Illinois Wesleyan senior Kristin Zavislak (far right) poses in Roman garb while in Italy this summer. Zavislak’s paper comparing President Abraham Lincoln to Roman Emperor Caesar Augustus garnered attention at a national conference.
November 24, 2008
BLOOMINGTON, Ill. – For Illinois Wesleyan University senior Kristin Zavislak, seeing the Ara Pacis – the Roman Emperor Augustus’ monument to peace in Rome – was more than breathtaking, it was oddly familiar.
“I started to notice how the Ara Pacis Augustae was strikingly similar to the Lincoln Memorial,” said Zavislak, a Greek and Roman Studies major from Lombard, Ill.
Her discoveries were recognized earlier this year when Zavislak was chosen as one of five undergraduate students from across the United States to present at the Classical Association of the Middle West and South in Asheville, N.C. Her topic, “An American Emperor and the Roman President: Images of Lincoln and Augustus,” garnered attention. “I heard people talking in the lobby about my presentation, and knew then it was going to draw a crowd,” said Zavislak.
The classical influence on American artists was especially strong in Lincoln’s time. Known as Neoclassicism, it was a period when artists discovered a rebirth of interest in ancient Greek and Roman architecture and art. Zavislak’s paper explored the similar look and feel of art depicting President Abraham Lincoln and the Roman Emperor Caesar Augustus.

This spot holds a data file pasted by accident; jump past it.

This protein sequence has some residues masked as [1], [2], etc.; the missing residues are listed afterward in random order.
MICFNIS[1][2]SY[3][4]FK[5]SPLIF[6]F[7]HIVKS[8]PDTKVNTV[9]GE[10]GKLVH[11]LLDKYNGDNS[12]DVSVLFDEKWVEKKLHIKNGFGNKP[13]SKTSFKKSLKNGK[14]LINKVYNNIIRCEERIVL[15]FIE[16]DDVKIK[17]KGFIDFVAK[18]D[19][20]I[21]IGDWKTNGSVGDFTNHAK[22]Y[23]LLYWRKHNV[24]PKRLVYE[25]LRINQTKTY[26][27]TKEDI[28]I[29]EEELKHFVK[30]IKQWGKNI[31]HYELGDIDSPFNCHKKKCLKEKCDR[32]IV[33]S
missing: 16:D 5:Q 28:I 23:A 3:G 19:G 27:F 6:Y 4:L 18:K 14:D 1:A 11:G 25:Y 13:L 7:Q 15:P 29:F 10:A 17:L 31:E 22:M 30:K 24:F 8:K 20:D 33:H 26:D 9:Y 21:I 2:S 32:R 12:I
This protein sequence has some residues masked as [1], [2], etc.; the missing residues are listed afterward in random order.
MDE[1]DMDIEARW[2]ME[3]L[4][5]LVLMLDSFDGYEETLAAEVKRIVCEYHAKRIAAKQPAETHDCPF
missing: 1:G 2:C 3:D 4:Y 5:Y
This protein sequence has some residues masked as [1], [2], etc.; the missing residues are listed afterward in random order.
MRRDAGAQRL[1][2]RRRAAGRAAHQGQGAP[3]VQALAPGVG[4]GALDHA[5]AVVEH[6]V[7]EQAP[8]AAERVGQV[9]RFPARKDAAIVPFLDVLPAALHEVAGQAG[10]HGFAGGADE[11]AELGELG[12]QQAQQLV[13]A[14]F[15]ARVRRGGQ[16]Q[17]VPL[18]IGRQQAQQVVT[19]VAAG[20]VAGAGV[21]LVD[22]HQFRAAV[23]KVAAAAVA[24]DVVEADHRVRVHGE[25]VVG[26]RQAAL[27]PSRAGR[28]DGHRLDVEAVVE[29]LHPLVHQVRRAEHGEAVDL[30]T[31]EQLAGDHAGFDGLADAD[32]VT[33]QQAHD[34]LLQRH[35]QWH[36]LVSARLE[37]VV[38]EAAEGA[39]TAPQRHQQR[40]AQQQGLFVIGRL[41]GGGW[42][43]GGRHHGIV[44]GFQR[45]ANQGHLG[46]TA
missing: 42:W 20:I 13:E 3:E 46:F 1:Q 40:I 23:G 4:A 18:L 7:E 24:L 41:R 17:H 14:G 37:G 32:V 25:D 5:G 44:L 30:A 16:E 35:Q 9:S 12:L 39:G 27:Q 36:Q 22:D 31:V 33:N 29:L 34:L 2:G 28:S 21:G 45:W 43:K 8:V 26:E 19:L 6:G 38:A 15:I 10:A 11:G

It was more than the classical look that connect Lincoln and Augustan art, Zavislak discovered. Both share a common theme. “These works had a specific purpose. You have to remember that Lincoln and Augustus were leaders who both went through brutal civil wars,” she said. “Where you would see war-like images of [Augustus’ rival] Marc Anthony on horseback, or [previous U.S. Presidents] with swords drawn, you would see Lincoln sitting humbly and thinking, or Augustus performing sacrifices for peace. The art represented promises of peace.”
Neoclassicism in America, which ran from the middle of the 18th century to the end of the 19th century, could bring about surprising images, said Zavislak, who noted seeing an unforgettable sculpture of George Washington modeled after the Greek god Zeus housed in the Smithsonian Museum. “Seeing him without his shirt on was not really the image I had of Washington from elementary school,” she said.
Zavislak, who plans on becoming a professor, believes in making the study of the classics relevant to people today. “There is so much of today’s society that comes from the Greeks and Romans. Art, politics, language and architecture are all heavily borrowed from them,” said Zavislak. “I want to show people the connections we have to the past and the applications we have made from it.”
Contact: Rachel Hatch, (309) 556-3960